Over the last six years there has been a 25% jump in the number of people in the UK with diabetes but many services are not up to scratch, leaving patients at higher risk from developing complications associated with the disease.

The National Diabetes Audit for 2008/09 has revealed that the vast majority of patients with diabetes - 90% - were seen by a healthcare professional about their disease during the year, and yet glucose and blood pressure targets are not being met and in many cases patients are not receiving crucial tests that could uncover potentially serious associated conditions.

Of the records containing a glucose measurement, only 66.6% of patients with type 2 diabetes and 28.6% of patients with type 1 diabetes in England achieved the recommend HbA1C level of under 7.5%, which means that, overall, 40% of patients with the disease have a high risk of developing complications such as blindness, stroke and heart attack, the report warns.

In addition, the Audit found that, despite significant improvement in adherence to the current guidelines, still only about half of type 2 diabetes patients and a third with type 1 forms received all nine care processes recommended by the National Institute for Health and Clinical Excellence during the year.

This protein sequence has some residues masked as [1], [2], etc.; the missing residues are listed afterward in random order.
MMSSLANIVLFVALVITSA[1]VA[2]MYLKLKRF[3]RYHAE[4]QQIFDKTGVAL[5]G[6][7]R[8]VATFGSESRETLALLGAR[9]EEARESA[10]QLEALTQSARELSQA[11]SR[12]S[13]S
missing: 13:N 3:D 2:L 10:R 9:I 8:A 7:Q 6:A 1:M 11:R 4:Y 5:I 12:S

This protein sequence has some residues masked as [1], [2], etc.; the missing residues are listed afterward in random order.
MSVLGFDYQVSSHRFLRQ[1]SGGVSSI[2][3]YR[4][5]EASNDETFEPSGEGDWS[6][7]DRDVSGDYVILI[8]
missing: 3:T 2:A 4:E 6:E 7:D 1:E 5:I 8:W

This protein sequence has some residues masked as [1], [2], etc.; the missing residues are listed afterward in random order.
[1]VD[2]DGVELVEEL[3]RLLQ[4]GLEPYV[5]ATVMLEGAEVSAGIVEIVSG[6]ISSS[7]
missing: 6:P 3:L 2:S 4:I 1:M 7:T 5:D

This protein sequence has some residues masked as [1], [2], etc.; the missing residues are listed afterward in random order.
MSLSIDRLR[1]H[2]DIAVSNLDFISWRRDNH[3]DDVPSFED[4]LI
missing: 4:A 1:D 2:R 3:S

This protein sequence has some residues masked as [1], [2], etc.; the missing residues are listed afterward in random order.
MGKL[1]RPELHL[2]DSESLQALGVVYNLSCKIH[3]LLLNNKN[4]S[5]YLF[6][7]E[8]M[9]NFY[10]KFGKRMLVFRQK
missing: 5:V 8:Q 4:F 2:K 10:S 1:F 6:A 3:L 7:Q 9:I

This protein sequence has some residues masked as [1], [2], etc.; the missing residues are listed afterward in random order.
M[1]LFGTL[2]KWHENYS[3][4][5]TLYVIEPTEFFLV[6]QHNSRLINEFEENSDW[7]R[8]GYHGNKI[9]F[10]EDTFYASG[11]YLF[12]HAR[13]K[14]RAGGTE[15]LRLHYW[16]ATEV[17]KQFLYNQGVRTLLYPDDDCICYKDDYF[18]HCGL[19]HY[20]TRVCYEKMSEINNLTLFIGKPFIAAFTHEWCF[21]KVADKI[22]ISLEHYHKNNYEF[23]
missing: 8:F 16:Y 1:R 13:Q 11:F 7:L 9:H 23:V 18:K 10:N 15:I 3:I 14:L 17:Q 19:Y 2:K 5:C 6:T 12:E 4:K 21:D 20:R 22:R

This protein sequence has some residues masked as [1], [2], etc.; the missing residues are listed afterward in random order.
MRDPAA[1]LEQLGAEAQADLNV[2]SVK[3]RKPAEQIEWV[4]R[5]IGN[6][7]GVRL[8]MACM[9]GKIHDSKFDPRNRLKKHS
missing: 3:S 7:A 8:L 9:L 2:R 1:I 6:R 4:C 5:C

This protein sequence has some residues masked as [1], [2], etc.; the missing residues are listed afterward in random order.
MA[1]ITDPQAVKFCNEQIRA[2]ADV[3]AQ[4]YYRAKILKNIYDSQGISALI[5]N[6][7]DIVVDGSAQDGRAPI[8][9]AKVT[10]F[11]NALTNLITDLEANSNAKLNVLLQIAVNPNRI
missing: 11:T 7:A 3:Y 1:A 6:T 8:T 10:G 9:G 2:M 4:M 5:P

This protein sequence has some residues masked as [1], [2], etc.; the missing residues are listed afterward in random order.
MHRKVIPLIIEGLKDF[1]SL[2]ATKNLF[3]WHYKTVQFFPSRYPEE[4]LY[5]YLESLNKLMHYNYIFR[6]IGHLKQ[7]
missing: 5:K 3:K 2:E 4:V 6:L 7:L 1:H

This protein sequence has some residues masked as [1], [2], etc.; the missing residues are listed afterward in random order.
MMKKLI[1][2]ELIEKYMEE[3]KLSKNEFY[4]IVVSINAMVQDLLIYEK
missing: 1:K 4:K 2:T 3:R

Of these, the test most commonly missed was the urine test, with just 68.1% of type 2 diabetes patients and 51.3% with type 1 receiving this despite the fact that it provides an important early warning system for diabetic kidney disease. In parallel, the Audit revealed a shocking 20% increase in people with diabetes needing dialysis or a kidney transplant, placing a substantial strain on health resources.

'Little' to celebrate
“There is little good news from this latest audit,” said Douglas Smallwood, Chief Executive of Diabetes UK. “Well over two thirds of people with Type 1 diabetes and half of people with Type 2 diabetes in England and Wales are missing out on checks that in real terms translate into preventing blindness or lower limb loss, and extending life expectancy through the prevention of kidney failure, stroke and heart disease”.

The health service already spends around £1 million an hour on treating diabetes and its complications, and with the snowballing prevalence of the disease, Smallwood urged the new government to “address this unacceptable provision of care and avert a disastrous future health crisis, the economic implications of which would buckle the NHS”.